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Windows in 1983|
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Microsoft Windows 1983 pre-Version 1.0 demo
|The following is an article that appeared in the December 1983 issue
of Byte magazine. When I first created this site there was very little
information about early versions of Windows on the web and no references
to this article. It was almost as if there was some conspiracy to hide
the truth about the age of Windows. Thanks to Marcin
Wichary for the improved scans!
A mouse with modest
by Phil Lemmons
The desktop metaphor and the mouse present attractive concepts, but
Apple's Lisa or IBM's PC XT running Visi On exceeds the budget of the average
personal computer user. Both of these systems require a hard disk and great
quantities of RAM (random-access read/write memory). Although the mouse
itself is a small part of the expense, it is a symbol of this approach
to software, and some computer users have been heard to mutter, "What price
Another factor keeping down the mouse population has been the shortage
of things for them to point at (or the shortage of application software).
Until there is a large installed base of Lisa and Visi On systems, many
software authors will forgo the expense of developing applications programs
for these systems. Prospective buyers of personal computers, on the other
hand, are unlikely to buy a Lisa or Visi On until more software is available.
Apple's own software for Lisa is magnificent, but other applications programs
are only now emerging. Visicorp is making a major effort to induce programmers
to write more for Visi On, but the requirements of a Unix development system
is an obstacle to the smaller software houses and independent designers.
The expense underlying the Unix development system is the hardware required
to run it - once again, lots of memory and a hard disk.
This keeps most of us staring a the MS-DOS or CP/M command line and
hoping that a sudden fall in the prices of RAM and hard disk will open
the way to metaphors and mice. With the introduction of Microsoft Windows,
however, the company that brought us MS-DOS promises a mouse-and-window
show running off two 320K-byte floppy disks and 192K bytes of RAM. (More
RAM is required, of course, with each additional application.) To make
Microsoft Windows even more attractive to personal computer users, Microsoft
promises to price Windows "as an operating-system component" - that is,
The economics of Microsoft Windows will also appeal to programmers.
Programmers don't need to buy special hardware or to learn Unix in order
to develop software that runs under Microsoft Windows - they can user their
own IBM Personal Computers. Moreover, programmers can take advantage of
the ability to customize windows so that each software house retains its
own distinct look within the Microsoft environment. The same enlightened
attitude enabled Microsoft to resist the temptation to reserve Windows
as an environment for its own applications programs. Microsoft is making
Windows available to a number of applications software houses, including
some major competitors.
Microsoft Windows is an installable device driver under MS-DOS 2.0 using
ordinary MS-DOS files. Complete compatibility with MS-DOS means that Windows
will at least let you run any application that runs under MS-DOS. In the
worst case, Windows will turn the fill display over to an MS-DOS application
and return you to your place in Windows. "Language bindings" will enable
programmers to write software for Microsoft Windows in any Microsoft programming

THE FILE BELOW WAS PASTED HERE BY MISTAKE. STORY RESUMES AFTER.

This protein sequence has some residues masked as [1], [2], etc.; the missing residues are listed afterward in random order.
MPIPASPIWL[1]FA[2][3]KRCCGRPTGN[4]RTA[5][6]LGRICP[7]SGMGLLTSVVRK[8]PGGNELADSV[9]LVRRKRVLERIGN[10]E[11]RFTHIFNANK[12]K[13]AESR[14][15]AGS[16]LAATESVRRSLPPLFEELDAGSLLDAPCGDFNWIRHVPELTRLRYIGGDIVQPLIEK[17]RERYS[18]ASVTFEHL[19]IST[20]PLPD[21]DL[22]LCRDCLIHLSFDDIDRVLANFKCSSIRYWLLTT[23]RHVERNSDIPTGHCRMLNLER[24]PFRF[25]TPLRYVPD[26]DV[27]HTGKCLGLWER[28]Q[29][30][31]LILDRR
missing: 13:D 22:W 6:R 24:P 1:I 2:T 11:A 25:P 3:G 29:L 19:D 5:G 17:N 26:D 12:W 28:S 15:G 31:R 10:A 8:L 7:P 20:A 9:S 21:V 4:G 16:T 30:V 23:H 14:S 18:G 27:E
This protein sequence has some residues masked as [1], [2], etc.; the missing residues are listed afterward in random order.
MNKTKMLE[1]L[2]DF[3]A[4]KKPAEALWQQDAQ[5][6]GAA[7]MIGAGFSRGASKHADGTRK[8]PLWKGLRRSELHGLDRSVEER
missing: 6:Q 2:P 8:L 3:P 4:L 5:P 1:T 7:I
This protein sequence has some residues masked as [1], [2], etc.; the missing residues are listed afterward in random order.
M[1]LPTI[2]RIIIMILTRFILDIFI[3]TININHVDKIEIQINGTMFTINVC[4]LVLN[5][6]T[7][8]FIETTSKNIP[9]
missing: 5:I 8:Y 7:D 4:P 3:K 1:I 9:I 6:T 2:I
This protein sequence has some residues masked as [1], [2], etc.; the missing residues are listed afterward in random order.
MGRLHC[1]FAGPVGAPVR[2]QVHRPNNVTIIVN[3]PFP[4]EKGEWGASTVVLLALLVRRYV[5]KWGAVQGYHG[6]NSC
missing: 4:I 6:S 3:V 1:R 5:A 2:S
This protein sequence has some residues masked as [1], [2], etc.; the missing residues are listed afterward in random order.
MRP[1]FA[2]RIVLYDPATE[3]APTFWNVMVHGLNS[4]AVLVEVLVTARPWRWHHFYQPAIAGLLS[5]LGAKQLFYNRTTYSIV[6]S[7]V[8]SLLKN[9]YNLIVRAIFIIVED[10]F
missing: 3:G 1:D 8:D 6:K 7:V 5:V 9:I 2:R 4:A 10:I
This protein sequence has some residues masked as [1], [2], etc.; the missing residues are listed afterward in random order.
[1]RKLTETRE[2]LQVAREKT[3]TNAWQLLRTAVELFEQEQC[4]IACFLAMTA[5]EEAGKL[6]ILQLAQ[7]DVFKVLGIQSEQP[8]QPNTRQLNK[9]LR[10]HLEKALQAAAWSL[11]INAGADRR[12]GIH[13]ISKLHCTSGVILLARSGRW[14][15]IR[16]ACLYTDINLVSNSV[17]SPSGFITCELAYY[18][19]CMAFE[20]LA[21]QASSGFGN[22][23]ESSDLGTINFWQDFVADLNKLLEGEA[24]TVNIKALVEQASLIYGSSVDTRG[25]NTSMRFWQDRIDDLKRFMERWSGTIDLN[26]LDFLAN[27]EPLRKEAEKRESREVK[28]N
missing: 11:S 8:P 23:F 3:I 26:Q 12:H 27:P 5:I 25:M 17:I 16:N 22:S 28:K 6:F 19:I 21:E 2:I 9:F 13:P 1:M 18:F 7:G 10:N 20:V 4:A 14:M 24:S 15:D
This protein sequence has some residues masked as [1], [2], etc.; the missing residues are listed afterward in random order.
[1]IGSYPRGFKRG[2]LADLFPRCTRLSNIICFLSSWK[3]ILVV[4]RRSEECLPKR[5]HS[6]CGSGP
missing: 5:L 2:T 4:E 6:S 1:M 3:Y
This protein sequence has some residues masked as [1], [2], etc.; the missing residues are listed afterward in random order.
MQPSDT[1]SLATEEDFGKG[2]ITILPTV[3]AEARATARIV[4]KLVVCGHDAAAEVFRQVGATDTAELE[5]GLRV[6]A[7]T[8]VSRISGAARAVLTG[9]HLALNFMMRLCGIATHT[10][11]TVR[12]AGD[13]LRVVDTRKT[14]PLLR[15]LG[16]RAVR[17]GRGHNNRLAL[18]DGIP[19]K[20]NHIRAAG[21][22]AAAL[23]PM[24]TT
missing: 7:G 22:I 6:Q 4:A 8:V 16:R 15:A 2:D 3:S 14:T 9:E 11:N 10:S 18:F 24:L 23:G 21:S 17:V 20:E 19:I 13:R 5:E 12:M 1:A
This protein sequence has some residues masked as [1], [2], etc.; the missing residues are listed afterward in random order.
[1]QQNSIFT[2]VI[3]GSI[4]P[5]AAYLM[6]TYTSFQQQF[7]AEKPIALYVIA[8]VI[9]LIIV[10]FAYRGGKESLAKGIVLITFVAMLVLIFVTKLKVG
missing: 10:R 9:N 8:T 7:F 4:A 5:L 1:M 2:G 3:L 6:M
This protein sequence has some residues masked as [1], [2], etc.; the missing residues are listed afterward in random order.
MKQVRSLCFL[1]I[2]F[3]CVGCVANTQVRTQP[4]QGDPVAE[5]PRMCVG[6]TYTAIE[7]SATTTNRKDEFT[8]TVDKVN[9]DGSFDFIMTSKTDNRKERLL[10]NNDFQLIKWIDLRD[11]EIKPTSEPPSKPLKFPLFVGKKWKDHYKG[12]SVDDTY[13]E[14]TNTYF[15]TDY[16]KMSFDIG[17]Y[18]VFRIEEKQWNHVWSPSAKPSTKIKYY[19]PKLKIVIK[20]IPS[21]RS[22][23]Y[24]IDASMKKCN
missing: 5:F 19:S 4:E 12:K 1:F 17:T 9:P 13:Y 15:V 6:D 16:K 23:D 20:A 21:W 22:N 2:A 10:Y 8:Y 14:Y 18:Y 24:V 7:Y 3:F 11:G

Running Microsoft Windows
Photos 1-13 show a sequence of operations in Microsoft Windows. The
photos on pages 52-53 show a variety of machines whose manufactures have
adopted Microsoft Windows as an applications environment.
During normal use, Microsoft Windows displays one or more windows, each
with a different application. You can move the cursor from one windows
to another. You can move windows, change their size, scroll, get help appropriate
to the context in which you are working, and transfer data among windows.
Windows determines the highest level of data transfer mutually acceptable
to the two applications, with plain ASCII (American National Standard Code
for Information Interchange) as the last resort.
The "session-control layer" becomes the equivalent of the empty desktop
where you can manipulate files. The available commands appear near the
bottom of the screen. Normally, Microsoft Windows will restore the desktop
to the state at the time of its last use. In photo 1, we start from scratch.
To see the available applications programs, you either use the mouse
to position the cursor on the command "Run" or type the letter "R." Windows
lists all the applications programs as commands, and you point at the desired
program and click the mouse to run it. You could also type the appropriate
In photo 2, BASIC 86 is running in a large window extending the full
width of the desktop. Because BASIC 86 does all its input/output through
MS-DOS, it can run in a Window. Microsoft calls such software "co-operative."
The bottom of the screen shows the commands available in the session-contol
layer. You can use the session-contol layer to run another program in parallel
with BASIC 86.
The first step toward running a program is shown in photo 3, where the
cursor points at "Run." Microsoft Windows will now display a list of the
Photo 4 shows the next application selected. In this case, the program
that's run is "uncooperative" - that is, it doesn't do everything through
MS-DOS system calls, sometimes going beyond the operating system to write
directly to the hardware addresses such as those of screen memory. Microsoft
Windows can't run such a program in a windows and must give it the entire
screen. That is why photo 4 does not show the session control layer beneath
the display of "Piano."
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